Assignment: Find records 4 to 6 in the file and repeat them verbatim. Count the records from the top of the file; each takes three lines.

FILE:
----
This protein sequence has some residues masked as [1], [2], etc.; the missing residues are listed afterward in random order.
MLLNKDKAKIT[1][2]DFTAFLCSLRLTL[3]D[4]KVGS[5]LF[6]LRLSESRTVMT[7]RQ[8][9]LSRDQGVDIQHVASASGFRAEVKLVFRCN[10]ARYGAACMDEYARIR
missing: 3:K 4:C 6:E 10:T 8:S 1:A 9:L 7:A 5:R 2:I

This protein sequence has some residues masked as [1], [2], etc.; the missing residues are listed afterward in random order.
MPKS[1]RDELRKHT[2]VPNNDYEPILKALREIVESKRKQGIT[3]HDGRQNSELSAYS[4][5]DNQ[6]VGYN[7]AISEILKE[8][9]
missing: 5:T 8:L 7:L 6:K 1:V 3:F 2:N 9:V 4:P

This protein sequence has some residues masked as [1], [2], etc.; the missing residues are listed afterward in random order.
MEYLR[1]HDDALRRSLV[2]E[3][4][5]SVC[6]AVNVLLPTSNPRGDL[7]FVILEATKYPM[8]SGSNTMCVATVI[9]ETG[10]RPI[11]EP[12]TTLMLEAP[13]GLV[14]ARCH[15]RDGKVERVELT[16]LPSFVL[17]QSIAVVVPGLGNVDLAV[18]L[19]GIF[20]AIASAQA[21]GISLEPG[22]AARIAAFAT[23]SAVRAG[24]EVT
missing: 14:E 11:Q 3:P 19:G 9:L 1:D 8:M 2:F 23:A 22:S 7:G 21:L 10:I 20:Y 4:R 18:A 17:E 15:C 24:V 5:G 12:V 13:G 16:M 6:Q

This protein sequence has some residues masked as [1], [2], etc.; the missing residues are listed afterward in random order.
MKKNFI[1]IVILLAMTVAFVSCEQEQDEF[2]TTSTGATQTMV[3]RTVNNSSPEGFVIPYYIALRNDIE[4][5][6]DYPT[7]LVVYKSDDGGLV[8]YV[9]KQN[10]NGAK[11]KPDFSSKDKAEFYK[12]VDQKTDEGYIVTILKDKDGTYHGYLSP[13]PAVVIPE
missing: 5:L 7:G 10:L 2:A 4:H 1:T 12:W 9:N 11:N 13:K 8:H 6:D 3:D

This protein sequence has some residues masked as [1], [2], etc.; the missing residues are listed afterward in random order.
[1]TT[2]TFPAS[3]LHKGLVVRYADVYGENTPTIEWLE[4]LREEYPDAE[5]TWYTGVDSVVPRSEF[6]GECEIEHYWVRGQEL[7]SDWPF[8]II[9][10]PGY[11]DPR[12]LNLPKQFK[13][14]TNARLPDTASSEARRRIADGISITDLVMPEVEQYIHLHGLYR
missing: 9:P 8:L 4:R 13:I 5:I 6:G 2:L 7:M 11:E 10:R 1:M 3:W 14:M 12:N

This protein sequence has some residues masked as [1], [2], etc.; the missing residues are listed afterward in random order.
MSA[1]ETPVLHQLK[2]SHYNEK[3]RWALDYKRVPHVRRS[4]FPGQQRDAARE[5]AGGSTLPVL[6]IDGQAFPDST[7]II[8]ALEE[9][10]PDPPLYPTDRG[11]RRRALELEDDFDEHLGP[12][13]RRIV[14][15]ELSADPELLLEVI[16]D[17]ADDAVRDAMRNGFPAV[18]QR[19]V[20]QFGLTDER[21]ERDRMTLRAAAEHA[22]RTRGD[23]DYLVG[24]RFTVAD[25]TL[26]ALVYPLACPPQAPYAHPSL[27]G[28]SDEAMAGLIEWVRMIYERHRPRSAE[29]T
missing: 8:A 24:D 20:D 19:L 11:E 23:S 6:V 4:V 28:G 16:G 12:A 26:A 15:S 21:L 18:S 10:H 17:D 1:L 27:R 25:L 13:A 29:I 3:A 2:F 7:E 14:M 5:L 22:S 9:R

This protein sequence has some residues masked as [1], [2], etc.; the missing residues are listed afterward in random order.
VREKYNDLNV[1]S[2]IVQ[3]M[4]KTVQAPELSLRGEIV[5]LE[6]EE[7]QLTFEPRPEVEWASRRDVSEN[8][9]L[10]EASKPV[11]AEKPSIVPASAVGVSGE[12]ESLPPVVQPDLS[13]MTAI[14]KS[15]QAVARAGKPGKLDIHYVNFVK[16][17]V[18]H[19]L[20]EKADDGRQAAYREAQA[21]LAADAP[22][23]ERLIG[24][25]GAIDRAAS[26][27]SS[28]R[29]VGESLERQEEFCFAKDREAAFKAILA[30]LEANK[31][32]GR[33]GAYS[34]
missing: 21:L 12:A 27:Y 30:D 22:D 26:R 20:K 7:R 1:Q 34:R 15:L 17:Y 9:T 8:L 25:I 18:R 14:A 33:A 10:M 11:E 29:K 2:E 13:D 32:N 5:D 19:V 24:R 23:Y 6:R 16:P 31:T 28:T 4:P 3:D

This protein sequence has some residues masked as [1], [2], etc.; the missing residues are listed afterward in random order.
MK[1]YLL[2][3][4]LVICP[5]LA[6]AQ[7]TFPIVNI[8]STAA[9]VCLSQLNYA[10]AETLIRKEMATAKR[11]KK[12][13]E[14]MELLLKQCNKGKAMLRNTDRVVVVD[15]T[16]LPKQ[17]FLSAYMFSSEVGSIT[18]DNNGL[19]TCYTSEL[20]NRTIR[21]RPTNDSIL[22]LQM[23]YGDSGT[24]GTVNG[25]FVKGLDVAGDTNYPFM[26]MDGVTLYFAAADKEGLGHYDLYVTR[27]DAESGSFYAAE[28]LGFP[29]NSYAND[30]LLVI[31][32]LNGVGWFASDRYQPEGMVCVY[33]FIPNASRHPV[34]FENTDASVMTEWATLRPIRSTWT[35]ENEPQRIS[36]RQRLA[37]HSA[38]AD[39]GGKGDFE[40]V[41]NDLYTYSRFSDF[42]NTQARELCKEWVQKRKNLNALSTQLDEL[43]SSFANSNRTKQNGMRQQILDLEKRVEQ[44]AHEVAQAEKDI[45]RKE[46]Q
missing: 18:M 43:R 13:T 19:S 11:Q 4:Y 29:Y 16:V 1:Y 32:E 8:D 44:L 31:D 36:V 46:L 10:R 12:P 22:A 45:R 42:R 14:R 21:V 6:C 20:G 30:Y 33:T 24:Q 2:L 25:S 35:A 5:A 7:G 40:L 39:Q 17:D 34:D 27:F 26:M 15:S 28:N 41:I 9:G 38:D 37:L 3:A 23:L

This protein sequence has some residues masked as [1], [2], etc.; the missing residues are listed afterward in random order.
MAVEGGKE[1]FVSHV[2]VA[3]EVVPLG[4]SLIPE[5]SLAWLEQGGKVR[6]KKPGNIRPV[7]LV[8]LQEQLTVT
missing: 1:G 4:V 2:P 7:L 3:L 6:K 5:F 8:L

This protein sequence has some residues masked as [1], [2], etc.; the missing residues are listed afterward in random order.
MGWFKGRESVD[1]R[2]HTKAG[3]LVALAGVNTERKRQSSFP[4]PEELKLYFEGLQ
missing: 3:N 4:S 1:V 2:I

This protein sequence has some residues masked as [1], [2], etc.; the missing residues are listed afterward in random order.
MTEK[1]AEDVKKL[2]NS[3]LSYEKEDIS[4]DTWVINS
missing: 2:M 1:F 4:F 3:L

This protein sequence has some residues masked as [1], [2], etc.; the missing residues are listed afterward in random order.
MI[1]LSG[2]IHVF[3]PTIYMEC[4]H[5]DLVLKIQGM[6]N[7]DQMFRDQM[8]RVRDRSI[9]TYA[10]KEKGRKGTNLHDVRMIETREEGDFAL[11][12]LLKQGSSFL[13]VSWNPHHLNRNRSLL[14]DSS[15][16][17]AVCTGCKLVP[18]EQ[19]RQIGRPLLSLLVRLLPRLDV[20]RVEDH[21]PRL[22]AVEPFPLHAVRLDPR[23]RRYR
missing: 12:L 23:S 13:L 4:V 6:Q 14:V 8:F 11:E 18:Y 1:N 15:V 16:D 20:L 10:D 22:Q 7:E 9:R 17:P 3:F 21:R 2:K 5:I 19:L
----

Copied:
This protein sequence has some residues masked as [1], [2], etc.; the missing residues are listed afterward in random order.
MKKNFI[1]IVILLAMTVAFVSCEQEQDEF[2]TTSTGATQTMV[3]RTVNNSSPEGFVIPYYIALRNDIE[4][5][6]DYPT[7]LVVYKSDDGGLV[8]YV[9]KQN[10]NGAK[11]KPDFSSKDKAEFYK[12]VDQKTDEGYIVTILKDKDGTYHGYLSP[13]PAVVIPE
missing: 5:L 7:G 10:L 2:A 4:H 1:T 12:W 9:N 11:N 13:K 8:H 6:D 3:D

This protein sequence has some residues masked as [1], [2], etc.; the missing residues are listed afterward in random order.
[1]TT[2]TFPAS[3]LHKGLVVRYADVYGENTPTIEWLE[4]LREEYPDAE[5]TWYTGVDSVVPRSEF[6]GECEIEHYWVRGQEL[7]SDWPF[8]II[9][10]PGY[11]DPR[12]LNLPKQFK[13][14]TNARLPDTASSEARRRIADGISITDLVMPEVEQYIHLHGLYR
missing: 9:P 8:L 4:R 13:I 5:I 6:G 2:L 7:M 11:E 10:R 1:M 3:W 14:M 12:N

This protein sequence has some residues masked as [1], [2], etc.; the missing residues are listed afterward in random order.
MSA[1]ETPVLHQLK[2]SHYNEK[3]RWALDYKRVPHVRRS[4]FPGQQRDAARE[5]AGGSTLPVL[6]IDGQAFPDST[7]II[8]ALEE[9][10]PDPPLYPTDRG[11]RRRALELEDDFDEHLGP[12][13]RRIV[14][15]ELSADPELLLEVI[16]D[17]ADDAVRDAMRNGFPAV[18]QR[19]V[20]QFGLTDER[21]ERDRMTLRAAAEHA[22]RTRGD[23]DYLVG[24]RFTVAD[25]TL[26]ALVYPLACPPQAPYAHPSL[27]G[28]SDEAMAGLIEWVRMIYERHRPRSAE[29]T
missing: 8:A 24:D 20:D 19:L 11:E 23:S 6:V 4:V 28:G 16:G 12:A 26:A 15:S 21:L 18:S 10:H 17:D 1:L 27:R 25:L 13:A 29:I 3:A 2:F 7:E 14:M 5:L 22:S 9:R